BMW reveals more details about its first all-electric, made in China SUV
We’ve had news about the imminent production of the BMW iX3 for some time now, but the brand has now officially confirmed that the car will go on sale worldwide in mid-2021, and it will be the brand’s first model to be produced for export at its Shenyang manufacturing facility in China.
China will also be the first country to get the car, and sales are projected to start there before the end of 2020.
What’s so special about the iX3?
The car marks the beginning of the fifth-generation of BMW’s eDrive technology, with major progress in power density, operating range, weight, installation space and flexibility. According to BMW, the power density of the electric drive system has been increased by 30 percent over its current range of fully electric vehicles, and it will form the basis from which the BMW iNEXT and BMW i4 will be built in 2021.
As for the iX3, here are the important stats. BMW quotes a 0-100km/h sprint time of 6.8 seconds, an electronically-limited top speed of 180km/h, and a range of 460km on the WLT test cycle. The electric motor produces a maximum output of 210kW, or 286 horsepower and peak torque of 400Nm. The motor is designed around the principle of a current-excited synchronous motor, which allows engineers to completely avoid the use of rare earth materials in its construction.
Also, it’s only available in rear-wheel drive form, which is quite an unusual step as BMW has long advertised its X series cars as ‘go almost anywhere’ types of vehicles. Rather than see it as a disadvantage, BMW’s marketing literature speaks of the car delivering the classic BMW rear-wheel drive experience. Every iX3 will apparently come equipped with adaptive suspension as standard equipment as well. We think that the lack of 4WD is really down the component arrangement and packaging at the moment, and it won’t be long before a full 4WD all-electric BMW appears.
You can drive it like a regular two-pedal car with automatic transmission, but there’s also the option for one-pedal driving like in the BMW i3. Pushing the drive selector lever to ‘B’ rather than ‘D’allows for a pronounced one-pedal feel with extensive recuperation of braking and coasting energy, where releasing the accelerator pedal past a middle ‘neutral’ point slows the car while enhancing energy recuperation. The car’s adaptive recuperation actually enhances efficiency by using GPS data to detect if you’re on a highway or dashing from once cross junction to another in town.
Here’s another cool fun fact: the iX3 features an electrically generated sound composition created by Hans Zimmer and BMW sound designer Renzo Vitale while on the move. You might know Zimmer from his work, which include Gladiator and The Lion King. BMW notes that a “smoothly modulated sound” appears during energy recuperation and braking features a “ matching sound pattern”. We have no idea what it sounds like yet, so your guess is as good as ours at this point.
Outside, the iX3 is very similar to the regular X3 though the front apron and kidney grille are closed off as there is no need to feed air into the non-existent engine compartment. Like BMW’s other electrics, blue accents can be found around the outside and inside, while wheels unique to the iX3 alloys apparently help improve its efficiency too, giving the car up to 10km of extra range through reduced wind resistance.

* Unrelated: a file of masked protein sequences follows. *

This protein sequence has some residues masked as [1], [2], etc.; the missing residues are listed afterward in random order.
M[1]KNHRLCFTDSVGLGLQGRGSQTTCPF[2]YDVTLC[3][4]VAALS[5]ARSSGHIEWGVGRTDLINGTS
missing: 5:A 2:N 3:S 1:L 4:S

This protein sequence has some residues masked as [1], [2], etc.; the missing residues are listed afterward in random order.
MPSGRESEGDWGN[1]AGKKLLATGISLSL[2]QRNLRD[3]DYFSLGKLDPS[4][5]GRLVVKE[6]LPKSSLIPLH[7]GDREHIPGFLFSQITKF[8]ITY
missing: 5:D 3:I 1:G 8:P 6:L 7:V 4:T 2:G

The battery’s location low and flat under the car means there’s still plenty of storage with 510 litres seats up or 1,560 litres seats down.
The big questions
The motor, transmission and electronics in the iX3 are arranged in a single, reasonably compact housing just ahead of the rear axle. It features a single speed transmission which is typical of all-electric cars, and the designers state that the motor doesn’t run out of torque at high speed unlike some current-gen designs. BMW claims that the iX3 is 93 percent more efficient than any other electric vehicle in its current lineup.
The 74kWh battery consists of 188 prismatic cells which have a modular design. In the rare event of a failure in one of the cells, just a single cell can be replaced rather than the entire battery pack.
The iX3 is capable of taking in power at up to 150 kW at DC fast-charging stations, and recharging from 0 to 80 per cent takes just 34 minutes at this rate.
Here’s the catch for Singapore at the moment though: the SP Group’s fast charging stations in Singapore only go up to 50 kW, but take heart as there are immediate plans afoot to build more powerful charging stations.
It’s a car designed for serious long distance driving, and there are plans to roll out individual packages that offer the optimum charging solution for every customer need including a Flexible Fast Charger that allows for the use of different socket types. What this will mean for the rest of the world still remains to be seen.
But the big question is probably: Why is it made in China? BMW states that this is purely down to economics. China is currently the world’s biggest consumer of electric cars, and the rate is still accelerating. The country’s rapidly improving expertise in car manufacturing and central location made it a logical choice to build the iX3 in Shenyang, and the brand has heavily hinted that the upcoming BMW iNEXT will be manufactured there too.
The iX3 is expected to arrive in Singapore by mid-2021, giving the X3 the widest range of power options from petrol to plug-in hybrid to full electric vehicle.